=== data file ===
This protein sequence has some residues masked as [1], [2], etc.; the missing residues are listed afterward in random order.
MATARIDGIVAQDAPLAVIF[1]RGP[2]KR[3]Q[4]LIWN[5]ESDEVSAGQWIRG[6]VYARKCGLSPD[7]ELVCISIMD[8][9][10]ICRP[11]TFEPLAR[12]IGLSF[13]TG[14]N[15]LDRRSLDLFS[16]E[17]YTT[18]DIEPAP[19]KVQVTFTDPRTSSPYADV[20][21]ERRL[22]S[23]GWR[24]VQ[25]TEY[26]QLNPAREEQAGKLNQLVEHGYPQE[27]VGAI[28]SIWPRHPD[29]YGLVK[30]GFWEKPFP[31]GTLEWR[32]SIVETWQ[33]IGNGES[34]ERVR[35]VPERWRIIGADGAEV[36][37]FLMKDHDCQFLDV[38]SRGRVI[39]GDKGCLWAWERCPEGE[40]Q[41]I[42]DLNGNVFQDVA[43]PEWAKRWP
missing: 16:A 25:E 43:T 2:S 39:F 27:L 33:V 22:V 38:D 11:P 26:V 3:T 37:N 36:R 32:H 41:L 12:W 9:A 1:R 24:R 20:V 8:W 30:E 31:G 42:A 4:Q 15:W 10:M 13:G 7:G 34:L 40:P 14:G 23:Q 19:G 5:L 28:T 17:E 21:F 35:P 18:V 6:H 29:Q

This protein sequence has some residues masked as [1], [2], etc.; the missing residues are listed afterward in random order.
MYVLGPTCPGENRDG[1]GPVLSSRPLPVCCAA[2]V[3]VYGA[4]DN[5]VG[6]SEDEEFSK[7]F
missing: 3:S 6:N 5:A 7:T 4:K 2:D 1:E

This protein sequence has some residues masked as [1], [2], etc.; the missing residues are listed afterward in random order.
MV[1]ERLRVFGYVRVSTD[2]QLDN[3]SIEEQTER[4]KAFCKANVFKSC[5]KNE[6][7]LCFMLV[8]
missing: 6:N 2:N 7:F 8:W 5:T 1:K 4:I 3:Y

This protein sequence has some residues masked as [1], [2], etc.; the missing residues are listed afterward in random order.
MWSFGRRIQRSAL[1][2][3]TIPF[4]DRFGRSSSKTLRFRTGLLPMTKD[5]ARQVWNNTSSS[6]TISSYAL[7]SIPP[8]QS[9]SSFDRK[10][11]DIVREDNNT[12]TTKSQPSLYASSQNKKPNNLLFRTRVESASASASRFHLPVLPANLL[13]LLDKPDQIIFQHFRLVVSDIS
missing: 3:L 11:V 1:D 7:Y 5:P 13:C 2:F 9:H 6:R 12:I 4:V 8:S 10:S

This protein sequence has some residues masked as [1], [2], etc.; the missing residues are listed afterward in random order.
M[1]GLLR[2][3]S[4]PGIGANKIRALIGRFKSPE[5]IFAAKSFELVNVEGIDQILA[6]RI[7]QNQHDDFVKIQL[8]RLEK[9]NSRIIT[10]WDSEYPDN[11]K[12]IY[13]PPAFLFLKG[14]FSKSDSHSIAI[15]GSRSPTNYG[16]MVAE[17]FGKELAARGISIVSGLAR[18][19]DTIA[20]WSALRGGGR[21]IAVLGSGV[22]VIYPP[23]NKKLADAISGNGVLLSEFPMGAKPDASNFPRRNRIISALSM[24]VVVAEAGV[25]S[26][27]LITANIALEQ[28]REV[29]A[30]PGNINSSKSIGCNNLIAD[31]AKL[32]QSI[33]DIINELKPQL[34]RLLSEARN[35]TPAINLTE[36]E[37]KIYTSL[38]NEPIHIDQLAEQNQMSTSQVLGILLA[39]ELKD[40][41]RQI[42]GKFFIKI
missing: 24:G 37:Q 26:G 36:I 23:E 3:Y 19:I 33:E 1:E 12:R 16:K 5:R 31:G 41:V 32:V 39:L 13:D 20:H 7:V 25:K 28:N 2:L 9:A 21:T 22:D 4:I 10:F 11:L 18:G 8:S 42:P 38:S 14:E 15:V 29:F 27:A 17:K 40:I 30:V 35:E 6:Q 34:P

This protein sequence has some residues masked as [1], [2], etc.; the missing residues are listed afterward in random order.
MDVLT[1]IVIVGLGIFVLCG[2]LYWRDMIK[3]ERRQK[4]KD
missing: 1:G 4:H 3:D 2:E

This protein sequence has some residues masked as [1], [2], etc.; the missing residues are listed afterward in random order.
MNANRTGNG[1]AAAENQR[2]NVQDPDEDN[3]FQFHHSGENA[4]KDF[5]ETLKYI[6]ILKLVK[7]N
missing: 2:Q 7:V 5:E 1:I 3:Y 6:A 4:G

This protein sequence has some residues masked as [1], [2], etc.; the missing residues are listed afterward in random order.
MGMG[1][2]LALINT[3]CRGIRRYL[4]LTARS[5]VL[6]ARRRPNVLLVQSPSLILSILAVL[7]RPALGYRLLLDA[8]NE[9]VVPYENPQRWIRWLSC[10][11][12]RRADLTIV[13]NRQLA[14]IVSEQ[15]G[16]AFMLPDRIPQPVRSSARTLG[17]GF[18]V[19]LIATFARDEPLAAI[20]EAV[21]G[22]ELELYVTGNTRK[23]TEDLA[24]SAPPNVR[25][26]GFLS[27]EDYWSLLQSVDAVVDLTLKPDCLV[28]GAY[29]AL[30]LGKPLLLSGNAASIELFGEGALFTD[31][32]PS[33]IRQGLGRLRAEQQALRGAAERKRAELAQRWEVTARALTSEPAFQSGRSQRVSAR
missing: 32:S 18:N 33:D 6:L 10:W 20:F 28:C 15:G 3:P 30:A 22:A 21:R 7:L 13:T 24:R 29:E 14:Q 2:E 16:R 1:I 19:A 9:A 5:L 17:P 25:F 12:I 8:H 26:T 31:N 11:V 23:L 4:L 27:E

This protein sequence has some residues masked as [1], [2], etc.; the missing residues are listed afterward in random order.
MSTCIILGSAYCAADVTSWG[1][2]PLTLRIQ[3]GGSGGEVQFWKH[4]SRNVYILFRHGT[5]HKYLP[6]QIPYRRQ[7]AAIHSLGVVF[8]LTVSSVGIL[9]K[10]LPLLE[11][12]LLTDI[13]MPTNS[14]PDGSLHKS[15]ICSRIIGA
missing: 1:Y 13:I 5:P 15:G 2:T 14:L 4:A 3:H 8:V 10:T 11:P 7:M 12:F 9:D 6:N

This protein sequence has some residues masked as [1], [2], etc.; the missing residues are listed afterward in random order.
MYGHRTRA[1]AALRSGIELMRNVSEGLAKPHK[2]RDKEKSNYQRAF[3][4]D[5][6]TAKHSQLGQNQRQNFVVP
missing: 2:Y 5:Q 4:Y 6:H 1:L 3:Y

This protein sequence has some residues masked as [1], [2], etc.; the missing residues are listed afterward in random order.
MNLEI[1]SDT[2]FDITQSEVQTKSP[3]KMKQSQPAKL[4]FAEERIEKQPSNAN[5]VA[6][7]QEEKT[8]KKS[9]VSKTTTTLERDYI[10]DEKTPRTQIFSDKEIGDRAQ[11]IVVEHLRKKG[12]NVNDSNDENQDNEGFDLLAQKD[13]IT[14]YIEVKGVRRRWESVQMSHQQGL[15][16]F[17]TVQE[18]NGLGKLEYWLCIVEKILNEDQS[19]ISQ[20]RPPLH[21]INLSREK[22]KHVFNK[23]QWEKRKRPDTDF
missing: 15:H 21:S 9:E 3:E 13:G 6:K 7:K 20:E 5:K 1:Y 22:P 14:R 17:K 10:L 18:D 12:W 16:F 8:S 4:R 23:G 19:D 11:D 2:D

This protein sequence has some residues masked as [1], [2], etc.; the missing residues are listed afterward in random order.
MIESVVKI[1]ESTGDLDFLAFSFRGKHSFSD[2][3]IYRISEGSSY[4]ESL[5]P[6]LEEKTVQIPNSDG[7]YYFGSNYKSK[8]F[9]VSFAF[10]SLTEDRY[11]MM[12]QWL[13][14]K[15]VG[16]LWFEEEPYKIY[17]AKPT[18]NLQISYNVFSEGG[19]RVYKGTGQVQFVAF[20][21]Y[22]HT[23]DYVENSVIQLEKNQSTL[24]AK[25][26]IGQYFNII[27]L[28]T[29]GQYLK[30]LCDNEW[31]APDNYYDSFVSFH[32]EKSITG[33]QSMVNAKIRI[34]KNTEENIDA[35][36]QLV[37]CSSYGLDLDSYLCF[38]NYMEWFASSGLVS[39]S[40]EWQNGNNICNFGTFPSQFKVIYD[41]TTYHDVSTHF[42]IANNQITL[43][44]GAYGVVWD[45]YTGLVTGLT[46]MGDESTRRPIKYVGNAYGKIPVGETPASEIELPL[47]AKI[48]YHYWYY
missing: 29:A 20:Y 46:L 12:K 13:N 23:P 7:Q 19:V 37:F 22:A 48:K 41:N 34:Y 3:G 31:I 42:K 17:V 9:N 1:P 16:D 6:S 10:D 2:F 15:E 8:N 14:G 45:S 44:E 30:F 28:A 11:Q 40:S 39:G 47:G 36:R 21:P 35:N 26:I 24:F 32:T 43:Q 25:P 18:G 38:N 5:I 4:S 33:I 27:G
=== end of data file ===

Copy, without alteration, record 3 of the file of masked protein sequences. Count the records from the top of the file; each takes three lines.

This protein sequence has some residues masked as [1], [2], etc.; the missing residues are listed afterward in random order.
MV[1]ERLRVFGYVRVSTD[2]QLDN[3]SIEEQTER[4]KAFCKANVFKSC[5]KNE[6][7]LCFMLV[8]
missing: 6:N 2:N 7:F 8:W 5:T 1:K 4:I 3:Y